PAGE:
BookBirds: a new podcast with Ciara Geraghty and Caroline Grace Cassidy

Two writers and friends re-read books they loved then talk about them – simple as that

BookBirds is a new podcast created by writers and friends, Ciara Geraghty and Caroline Grace Cassidy.

BookBirds is a new podcast created by writers and friends, Ciara Geraghty and Caroline Grace Cassidy.

 

What’s better than reading a good book? Re-reading it of course. Or listening to a podcast where two writers have done all the work for you.

BookBirds is a new podcast created by writers and friends, Ciara Geraghty and Caroline Grace Cassidy. The concept is simple. They re-read books they loved, then talk about them. Essentially, the idea was born of the pandemic. The brainchild of Covid-19 and its on-again-off-again partner, Lockdown.

Distraction was necessary. The women found themselves reading. Not just reading, but re-reading. The pair wanted to read books that were published in the long ago, when the idea of a global pandemic seemed like the far-fetched plot of some sci-fi pulp fiction series. Books that they adored, back in the day. Books that changed them, in some small but fundamental way. Books that they read slowly to delay the inevitable arrival at the last page.

A curious thing happens when you re-read a novel you loved in the past. Something has changed. The stories are the same, the characters haven’t aged a day. Then you realise what it is. It’s you. The reader. You have moved on.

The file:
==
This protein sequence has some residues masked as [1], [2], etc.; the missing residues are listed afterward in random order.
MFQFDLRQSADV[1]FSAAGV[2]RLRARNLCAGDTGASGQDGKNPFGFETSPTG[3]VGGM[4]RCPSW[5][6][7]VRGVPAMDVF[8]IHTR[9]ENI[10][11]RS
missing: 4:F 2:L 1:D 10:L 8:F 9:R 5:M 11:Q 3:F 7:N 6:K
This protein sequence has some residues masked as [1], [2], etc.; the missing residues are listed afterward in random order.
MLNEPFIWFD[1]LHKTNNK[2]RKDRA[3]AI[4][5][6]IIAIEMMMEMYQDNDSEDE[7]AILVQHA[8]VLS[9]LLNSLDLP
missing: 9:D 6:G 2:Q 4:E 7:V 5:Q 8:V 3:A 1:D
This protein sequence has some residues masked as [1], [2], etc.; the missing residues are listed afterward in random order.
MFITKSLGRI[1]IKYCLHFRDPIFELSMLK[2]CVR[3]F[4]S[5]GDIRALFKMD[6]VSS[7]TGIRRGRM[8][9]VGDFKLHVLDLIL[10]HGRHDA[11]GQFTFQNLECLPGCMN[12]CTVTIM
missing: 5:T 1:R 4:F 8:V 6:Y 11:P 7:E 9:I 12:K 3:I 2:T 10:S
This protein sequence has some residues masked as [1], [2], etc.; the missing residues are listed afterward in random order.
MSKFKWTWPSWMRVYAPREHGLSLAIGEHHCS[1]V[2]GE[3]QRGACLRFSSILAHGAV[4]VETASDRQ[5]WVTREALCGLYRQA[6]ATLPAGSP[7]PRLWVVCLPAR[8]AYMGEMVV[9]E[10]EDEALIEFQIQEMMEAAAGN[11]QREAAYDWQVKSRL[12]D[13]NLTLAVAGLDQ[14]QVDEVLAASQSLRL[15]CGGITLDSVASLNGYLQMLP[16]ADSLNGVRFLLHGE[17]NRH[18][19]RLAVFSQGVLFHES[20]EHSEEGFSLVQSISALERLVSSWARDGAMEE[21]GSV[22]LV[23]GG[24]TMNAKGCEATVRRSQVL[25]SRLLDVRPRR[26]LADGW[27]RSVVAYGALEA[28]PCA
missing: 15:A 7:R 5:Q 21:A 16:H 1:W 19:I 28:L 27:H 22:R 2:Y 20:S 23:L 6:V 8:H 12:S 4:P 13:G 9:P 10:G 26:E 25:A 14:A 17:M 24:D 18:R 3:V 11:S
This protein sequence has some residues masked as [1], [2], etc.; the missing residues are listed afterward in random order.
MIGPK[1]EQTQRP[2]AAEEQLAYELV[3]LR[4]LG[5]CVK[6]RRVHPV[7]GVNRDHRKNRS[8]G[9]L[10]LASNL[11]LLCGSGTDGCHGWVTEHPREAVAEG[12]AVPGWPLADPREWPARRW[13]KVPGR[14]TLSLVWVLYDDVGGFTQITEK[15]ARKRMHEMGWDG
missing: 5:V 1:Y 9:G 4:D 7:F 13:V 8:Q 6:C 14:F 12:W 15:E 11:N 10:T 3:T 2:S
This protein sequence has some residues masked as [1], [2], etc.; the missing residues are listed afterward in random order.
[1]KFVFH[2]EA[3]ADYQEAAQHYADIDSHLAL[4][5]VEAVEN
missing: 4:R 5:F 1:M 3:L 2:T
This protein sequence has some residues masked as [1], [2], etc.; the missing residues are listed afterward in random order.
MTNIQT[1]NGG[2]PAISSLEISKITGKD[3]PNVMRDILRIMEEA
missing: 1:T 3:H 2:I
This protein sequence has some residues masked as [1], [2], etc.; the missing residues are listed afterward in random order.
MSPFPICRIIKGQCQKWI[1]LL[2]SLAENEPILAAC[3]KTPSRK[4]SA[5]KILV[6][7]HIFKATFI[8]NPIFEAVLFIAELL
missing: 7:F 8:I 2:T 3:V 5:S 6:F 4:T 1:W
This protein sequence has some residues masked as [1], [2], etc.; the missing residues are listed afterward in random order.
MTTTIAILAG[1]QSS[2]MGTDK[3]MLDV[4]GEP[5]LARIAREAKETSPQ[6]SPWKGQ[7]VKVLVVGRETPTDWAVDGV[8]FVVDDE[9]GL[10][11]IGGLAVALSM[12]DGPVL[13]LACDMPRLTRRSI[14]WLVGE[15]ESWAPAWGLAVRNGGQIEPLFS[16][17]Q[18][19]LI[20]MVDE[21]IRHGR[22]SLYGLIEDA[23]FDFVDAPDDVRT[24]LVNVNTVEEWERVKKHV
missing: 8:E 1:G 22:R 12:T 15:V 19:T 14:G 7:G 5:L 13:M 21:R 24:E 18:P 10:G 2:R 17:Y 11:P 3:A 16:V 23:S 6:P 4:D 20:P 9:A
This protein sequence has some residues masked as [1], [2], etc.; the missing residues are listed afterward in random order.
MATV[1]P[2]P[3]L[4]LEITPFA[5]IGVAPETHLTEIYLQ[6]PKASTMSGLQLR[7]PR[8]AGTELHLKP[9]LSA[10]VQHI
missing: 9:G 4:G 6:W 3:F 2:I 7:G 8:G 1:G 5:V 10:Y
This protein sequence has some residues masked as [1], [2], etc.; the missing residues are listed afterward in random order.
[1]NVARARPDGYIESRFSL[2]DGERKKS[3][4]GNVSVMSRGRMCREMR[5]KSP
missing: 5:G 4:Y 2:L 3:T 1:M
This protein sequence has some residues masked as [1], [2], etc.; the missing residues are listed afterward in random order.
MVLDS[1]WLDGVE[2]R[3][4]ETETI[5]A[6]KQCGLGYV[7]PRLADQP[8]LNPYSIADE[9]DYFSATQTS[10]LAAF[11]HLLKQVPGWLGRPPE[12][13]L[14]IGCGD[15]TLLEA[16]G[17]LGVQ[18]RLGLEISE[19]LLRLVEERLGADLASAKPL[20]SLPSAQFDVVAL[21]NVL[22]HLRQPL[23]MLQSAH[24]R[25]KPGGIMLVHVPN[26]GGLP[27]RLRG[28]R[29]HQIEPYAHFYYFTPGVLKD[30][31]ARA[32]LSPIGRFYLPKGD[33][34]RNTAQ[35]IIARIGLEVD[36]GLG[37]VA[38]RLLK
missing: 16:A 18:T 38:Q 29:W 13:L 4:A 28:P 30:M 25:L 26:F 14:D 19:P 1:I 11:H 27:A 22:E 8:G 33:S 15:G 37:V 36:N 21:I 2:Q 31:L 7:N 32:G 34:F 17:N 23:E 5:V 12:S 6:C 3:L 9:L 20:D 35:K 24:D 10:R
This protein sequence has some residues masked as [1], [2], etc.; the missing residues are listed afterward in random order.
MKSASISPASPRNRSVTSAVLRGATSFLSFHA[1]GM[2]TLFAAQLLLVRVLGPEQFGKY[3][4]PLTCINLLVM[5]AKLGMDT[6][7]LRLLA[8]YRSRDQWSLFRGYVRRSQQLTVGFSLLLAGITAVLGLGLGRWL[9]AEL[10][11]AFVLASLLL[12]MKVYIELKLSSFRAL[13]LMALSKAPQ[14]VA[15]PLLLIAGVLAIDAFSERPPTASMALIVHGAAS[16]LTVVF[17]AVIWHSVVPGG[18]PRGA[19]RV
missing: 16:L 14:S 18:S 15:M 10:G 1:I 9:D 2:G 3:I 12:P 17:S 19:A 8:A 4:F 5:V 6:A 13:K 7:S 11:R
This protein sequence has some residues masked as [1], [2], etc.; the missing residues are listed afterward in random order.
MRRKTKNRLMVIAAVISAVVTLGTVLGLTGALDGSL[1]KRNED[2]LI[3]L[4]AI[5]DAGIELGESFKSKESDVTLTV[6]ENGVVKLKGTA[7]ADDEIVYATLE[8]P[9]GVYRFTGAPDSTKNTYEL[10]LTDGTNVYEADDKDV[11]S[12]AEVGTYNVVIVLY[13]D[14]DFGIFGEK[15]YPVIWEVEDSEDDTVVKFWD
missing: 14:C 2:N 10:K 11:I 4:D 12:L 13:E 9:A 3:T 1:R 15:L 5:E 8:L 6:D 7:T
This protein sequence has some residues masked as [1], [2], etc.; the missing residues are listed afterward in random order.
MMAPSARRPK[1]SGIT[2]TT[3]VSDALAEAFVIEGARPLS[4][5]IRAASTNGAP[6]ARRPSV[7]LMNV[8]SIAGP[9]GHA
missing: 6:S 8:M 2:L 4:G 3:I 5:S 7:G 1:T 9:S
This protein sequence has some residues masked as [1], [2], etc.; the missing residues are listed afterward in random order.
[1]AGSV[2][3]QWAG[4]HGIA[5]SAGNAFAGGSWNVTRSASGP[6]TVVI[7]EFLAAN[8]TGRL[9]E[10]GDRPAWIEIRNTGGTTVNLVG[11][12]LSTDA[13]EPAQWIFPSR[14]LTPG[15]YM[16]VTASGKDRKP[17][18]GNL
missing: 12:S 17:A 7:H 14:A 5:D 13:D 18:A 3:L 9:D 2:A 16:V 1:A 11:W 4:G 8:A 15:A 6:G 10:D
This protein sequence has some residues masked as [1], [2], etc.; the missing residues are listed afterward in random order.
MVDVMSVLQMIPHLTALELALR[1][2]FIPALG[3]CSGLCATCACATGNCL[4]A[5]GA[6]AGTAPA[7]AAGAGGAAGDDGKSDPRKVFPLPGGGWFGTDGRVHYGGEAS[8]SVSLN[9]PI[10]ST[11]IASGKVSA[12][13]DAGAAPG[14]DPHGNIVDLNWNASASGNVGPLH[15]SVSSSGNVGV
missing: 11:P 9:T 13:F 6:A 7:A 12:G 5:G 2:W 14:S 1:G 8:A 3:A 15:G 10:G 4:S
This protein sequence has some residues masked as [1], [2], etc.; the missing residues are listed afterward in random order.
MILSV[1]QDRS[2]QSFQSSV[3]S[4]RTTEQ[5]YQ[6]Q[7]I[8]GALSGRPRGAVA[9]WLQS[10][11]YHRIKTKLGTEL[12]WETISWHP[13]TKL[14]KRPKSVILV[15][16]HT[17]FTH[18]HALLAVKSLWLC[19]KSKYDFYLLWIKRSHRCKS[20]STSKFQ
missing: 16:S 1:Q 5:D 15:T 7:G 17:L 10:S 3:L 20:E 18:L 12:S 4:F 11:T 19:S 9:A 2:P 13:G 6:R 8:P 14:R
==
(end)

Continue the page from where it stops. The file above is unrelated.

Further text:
This was evident when Geraghty and Grace-Cassidy re-read City Girl, Patrica Scanlan’s debut novel published 30 years ago in 1990. Back then, the novel was the first of its kind. It was contemporary. The main protagonists were women. Two of them were from Dublin, one was even from the northside! Issues were raised that, back then, were still best left under the carpet where they had been swept long before, where they had lain, in the dark. Issues like domestic violence. Abortion. Single motherhood. Alcoholism. Homosexuality. Sexism. Misogyny.

Re-reading it all these years later, Geraghty and Grace-Cassidy realised that the novel was much more than a great story about three young Irish women. It was a feminist novel. Hell, it was a feminist manifesto. There was much to talk about and they decided to talk about it in a podcast. Book Birds was born.

Podcasts are the new Netflix. No matter how obscure the subject matter you are interested in, you will find a podcast about it. You can listen to them anywhere; driving in the car, lying in the bath, kicking through autumn leaves on your 5km radius walk, sitting in your hastily-assembled home office at lunchtime where there are no longer any colleagues to compare notes with by the water-cooler.

The creators of Book Birds liken it to a book club. Albeit one where the book is actually discussed. The planning and production of the podcast has provided a welcome distraction from the current woes of this weary world. They are currently reading the next novel that will feature on the podcast. The Teahouse on Mulberry Street, the debut novel by Belfast writer (and poet and painter), Sharon Owens, published in 2003. For anyone who hasn’t read it, treat yourselves. It’s like the last chocolate eclair on a Lazy Susan in a tiny cafe tucked down a side road that has managed to escape gentrification. The waitress places the eclair gently on a china plate and says she has kept it just for you.

Or you could just listen to the podcast. Episode two will air at the end of November. Subscribe at Acast, Spotify, iTunes. Or, you know, wherever you get your podcasts.

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